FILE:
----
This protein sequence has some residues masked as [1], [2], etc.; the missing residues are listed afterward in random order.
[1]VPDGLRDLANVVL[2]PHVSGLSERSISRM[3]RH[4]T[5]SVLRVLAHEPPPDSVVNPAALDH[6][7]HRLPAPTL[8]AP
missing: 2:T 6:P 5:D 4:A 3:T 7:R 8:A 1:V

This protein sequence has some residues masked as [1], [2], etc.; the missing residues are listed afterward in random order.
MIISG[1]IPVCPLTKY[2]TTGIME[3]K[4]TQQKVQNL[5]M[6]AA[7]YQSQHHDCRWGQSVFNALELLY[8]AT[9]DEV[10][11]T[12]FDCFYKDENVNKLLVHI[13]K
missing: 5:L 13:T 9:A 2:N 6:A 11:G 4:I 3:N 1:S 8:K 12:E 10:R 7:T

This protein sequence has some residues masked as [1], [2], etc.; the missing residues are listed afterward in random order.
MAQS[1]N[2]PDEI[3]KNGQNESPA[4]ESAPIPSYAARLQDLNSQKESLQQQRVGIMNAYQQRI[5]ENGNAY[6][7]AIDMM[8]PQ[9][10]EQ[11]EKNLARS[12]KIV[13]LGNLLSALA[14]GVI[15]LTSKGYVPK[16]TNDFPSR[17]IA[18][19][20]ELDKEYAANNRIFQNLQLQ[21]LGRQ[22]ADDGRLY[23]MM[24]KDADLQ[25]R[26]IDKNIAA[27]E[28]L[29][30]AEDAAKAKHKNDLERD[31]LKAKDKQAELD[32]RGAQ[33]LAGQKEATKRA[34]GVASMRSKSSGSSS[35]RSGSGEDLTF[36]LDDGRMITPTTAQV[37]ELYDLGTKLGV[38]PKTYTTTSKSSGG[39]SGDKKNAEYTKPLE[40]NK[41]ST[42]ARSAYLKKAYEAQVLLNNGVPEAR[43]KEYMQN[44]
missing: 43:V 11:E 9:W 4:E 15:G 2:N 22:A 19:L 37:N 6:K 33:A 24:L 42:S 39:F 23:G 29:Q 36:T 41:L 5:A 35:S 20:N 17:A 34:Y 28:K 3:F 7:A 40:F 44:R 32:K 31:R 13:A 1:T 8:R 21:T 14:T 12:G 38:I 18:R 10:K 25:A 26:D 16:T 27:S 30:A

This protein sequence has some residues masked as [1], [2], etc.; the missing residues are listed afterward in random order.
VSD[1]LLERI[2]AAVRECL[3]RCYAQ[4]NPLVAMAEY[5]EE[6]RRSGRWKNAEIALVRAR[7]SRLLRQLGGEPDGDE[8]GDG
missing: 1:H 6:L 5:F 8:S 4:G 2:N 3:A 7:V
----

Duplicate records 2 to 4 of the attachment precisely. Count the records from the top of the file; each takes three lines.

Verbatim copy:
This protein sequence has some residues masked as [1], [2], etc.; the missing residues are listed afterward in random order.
MIISG[1]IPVCPLTKY[2]TTGIME[3]K[4]TQQKVQNL[5]M[6]AA[7]YQSQHHDCRWGQSVFNALELLY[8]AT[9]DEV[10][11]T[12]FDCFYKDENVNKLLVHI[13]K
missing: 5:L 13:T 9:A 2:N 6:A 11:G 4:I 3:N 1:S 8:K 12:E 10:R 7:T

This protein sequence has some residues masked as [1], [2], etc.; the missing residues are listed afterward in random order.
MAQS[1]N[2]PDEI[3]KNGQNESPA[4]ESAPIPSYAARLQDLNSQKESLQQQRVGIMNAYQQRI[5]ENGNAY[6][7]AIDMM[8]PQ[9][10]EQ[11]EKNLARS[12]KIV[13]LGNLLSALA[14]GVI[15]LTSKGYVPK[16]TNDFPSR[17]IA[18][19][20]ELDKEYAANNRIFQNLQLQ[21]LGRQ[22]ADDGRLY[23]MM[24]KDADLQ[25]R[26]IDKNIAA[27]E[28]L[29][30]AEDAAKAKHKNDLERD[31]LKAKDKQAELD[32]RGAQ[33]LAGQKEATKRA[34]GVASMRSKSSGSSS[35]RSGSGEDLTF[36]LDDGRMITPTTAQV[37]ELYDLGTKLGV[38]PKTYTTTSKSSGG[39]SGDKKNAEYTKPLE[40]NK[41]ST[42]ARSAYLKKAYEAQVLLNNGVPEAR[43]KEYMQN[44]
missing: 43:V 11:E 9:W 4:E 15:G 2:N 22:A 19:L 37:N 6:K 33:A 24:L 42:S 39:F 23:G 29:Q 36:T 41:L 5:A 35:S 20:N 17:A 34:Y 28:K 3:F 7:A 40:F 44:R 32:K 31:R 13:A 1:T 8:R 21:T 14:T 12:G 38:I 18:R 10:K 25:A 26:D 16:T 27:S 30:A

This protein sequence has some residues masked as [1], [2], etc.; the missing residues are listed afterward in random order.
VSD[1]LLERI[2]AAVRECL[3]RCYAQ[4]NPLVAMAEY[5]EE[6]RRSGRWKNAEIALVRAR[7]SRLLRQLGGEPDGDE[8]GDG
missing: 1:H 6:L 5:F 8:S 4:G 2:N 3:A 7:V